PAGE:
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Pot at the end of the rainbow: what matters in life

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The adage, 'The rules were meant to be broken" must have been uttered by a pragmatist, not an idealist. An idealist would believe a rule was necessary to provide boundaries, limitations, or order in the Universe. A pragmatist would know better. Rules are meant to be broken because, despite our intentions, we veer off course occasionally. This morning while reading an article on developing simple habits, I realized I do best when I establish rituals, guidelines and elements as part of my daily practices, trusting that they will come in handy when I veer off course.

This morning as a wide shaft of a rainbow pours out of the storm clouds into the northern shore of the river, I am mesmerized by the power and beauty that forms life. Today is the first day of my new year, having celebrated my birthday yesterday. As I connected with my family and friends, I was reminded of who I am and how fortunate my life is. At this time of year, I reflect and consider how far afield I may be from some of my dreams, goals, and desires. It is also time when I consider how mindful and present I have been of each moment, each experience, and each relationship I have been blessed with.

Birthdays are threshold times-times when to look back over the year to see how far we have come, to see what has fallen away, disappeared, been resolved, or healed. It's a time for gaining perspective, realizing what we can bear that we thought might take us down. It's a time to better understand how much we can change or have an effect on others, and how much we cannot or will not. It is a time to come to accept how little we can do for others despite our best efforts and intentions. It is a time we can learn who and what remains faithful and constant in our lives, and what is transitory and fleeting.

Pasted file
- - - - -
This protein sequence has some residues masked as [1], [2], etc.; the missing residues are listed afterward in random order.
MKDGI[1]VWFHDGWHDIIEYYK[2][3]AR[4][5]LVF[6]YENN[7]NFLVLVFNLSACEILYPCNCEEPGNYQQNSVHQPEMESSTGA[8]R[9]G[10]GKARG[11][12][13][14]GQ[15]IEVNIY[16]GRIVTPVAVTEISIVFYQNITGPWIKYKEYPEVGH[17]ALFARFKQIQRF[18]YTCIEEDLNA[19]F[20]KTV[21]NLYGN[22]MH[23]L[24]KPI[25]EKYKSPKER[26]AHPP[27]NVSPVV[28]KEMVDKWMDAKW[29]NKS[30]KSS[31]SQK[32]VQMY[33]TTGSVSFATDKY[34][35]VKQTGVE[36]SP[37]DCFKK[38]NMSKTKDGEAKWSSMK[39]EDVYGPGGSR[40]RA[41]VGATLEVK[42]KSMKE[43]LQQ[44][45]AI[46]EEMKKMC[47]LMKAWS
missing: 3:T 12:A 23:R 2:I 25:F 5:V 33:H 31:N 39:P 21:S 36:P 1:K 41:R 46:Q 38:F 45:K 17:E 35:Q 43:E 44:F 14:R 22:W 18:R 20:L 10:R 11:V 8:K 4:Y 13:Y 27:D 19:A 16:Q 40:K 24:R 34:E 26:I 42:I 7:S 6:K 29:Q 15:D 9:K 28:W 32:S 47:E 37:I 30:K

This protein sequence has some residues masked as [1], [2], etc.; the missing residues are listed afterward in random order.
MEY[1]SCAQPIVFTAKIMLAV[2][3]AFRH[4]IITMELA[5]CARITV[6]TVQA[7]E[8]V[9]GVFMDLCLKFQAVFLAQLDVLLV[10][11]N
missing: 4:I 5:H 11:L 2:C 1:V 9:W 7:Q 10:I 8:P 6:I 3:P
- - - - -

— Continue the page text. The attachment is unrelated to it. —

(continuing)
Today as the morning light reflected off the dappled storm clouds rising in the West, the sky filled with vibrant pinks, grays, whites, against the bright blue sky. It was a moment between storms reminding us that the Sun comes out after even the darkest, fiercest storms. As the waters of the tidal river ebb away from the reeds, camas, and berry bushes along the shore, the sunlight fills in the rippled places in the silty bed of the ancient river. Yes, time and tides come and go, ebb and flow, and so do our lives move on, deepening along the way.

One of the changing influences in my life this last year has been the addition of two lovely kittens. In just the twinkling of the eye, my life changed from one spent in quiet, serene, and deeply satisfying solitude, to one of rambunctious, cat-and-mouse-chasing chaos. From a schedule determined only by my own biological clock, needs, and the Sun, my morning rituals have dissolved into games I [lay to keep some kind of order in my waking and writing life. From morning journal writing and dream recording practices, my rituals now revolve around designing ways o stay in bed while cats tussle under my covers and threaten to pounce on me if I move to kick them out. As in my teaching days, "the look" coupled with a threat of the squirting water bottle (not needed or used in my teaching days), have become my tools for order. All I need to do is raise the bottle; one squirt was all that was needed to make only the threat necessary. Making the morning ablutions part of the ritual also helps. The rule, "It's a good idea to make your bed first thing in the morning" Has become a challenge. What once was a simple chore and part of my daily ritual has become a raucous, playful, morning meditation with the kittens.